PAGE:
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Dr. Geraldine Heng (University of Texas at Austin), “Teaching the Literatures and Cultures of the Global Middle Ages”
Sometime around the year 1000 of the Common Era, archeologists tell us that an expedition of people from Greenland and Iceland took advantage of climate change and crossed the Atlantic Ocean to North America.  There, they proceeded to build a settlement at L’Anse aux Meadows in Newfoundland, erected a complex of houses, smelted iron for tools and weapons, repaired ships, slept, socialized, threw away their trash, wove cloth, and did single-needle knitting.  The presence of what might have been a child’s toy hints that a new generation may even have been born there.  Beyond that, the archeological record is silent.  What these northern Europeans saw in the Americas, why they wanted to be there, what happened in their encounters with native peoples: for cultural details of that kind, we must turn to two literary-historical accounts in Old Norse known as the Vinland Sagas.  From North America to Africa, from Islamic civilizations to the Eurasian steppe, from the Mediterranean to South, Southeast, and East Asia, "Teaching the Literatures and Cultures of the Global Middle Ages” will offer ideas, texts, and guidelines for those who want to explore the worlds of early globalism with their colleagues and students.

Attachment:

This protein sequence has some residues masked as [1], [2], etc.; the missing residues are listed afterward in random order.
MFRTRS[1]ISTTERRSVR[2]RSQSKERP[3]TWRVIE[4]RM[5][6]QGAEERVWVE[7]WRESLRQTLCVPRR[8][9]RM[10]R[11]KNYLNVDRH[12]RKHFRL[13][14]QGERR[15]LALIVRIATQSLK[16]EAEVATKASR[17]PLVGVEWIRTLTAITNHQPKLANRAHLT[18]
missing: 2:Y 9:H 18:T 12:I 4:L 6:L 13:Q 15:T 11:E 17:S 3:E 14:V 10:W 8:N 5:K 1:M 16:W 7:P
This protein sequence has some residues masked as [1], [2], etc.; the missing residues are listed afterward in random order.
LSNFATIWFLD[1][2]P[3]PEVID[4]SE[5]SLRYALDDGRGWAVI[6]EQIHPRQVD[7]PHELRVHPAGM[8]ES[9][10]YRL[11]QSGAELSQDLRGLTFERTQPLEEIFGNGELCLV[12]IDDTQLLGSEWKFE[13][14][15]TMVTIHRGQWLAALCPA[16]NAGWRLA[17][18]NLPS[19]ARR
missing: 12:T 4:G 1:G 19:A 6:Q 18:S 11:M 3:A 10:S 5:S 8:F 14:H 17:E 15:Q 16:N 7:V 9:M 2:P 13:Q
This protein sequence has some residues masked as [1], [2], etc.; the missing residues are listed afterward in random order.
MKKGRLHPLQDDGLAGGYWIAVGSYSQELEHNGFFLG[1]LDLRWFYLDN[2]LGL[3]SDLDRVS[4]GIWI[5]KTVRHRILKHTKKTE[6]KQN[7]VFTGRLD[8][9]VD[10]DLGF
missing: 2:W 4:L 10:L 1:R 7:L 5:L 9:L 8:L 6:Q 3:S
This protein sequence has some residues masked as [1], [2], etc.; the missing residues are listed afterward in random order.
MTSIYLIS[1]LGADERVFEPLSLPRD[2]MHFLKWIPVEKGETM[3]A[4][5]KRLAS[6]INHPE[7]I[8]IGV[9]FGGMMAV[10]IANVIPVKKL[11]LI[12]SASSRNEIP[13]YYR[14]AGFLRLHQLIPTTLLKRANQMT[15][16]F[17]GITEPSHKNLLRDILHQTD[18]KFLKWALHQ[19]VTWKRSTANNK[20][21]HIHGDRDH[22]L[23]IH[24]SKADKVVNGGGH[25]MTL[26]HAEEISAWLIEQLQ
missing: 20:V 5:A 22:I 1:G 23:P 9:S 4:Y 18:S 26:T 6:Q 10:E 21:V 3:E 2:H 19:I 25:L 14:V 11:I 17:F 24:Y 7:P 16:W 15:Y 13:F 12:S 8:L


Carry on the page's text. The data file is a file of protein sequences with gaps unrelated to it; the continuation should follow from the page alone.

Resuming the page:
Apr 24, 2021 01:00 PM in Central Time (US and Canada)

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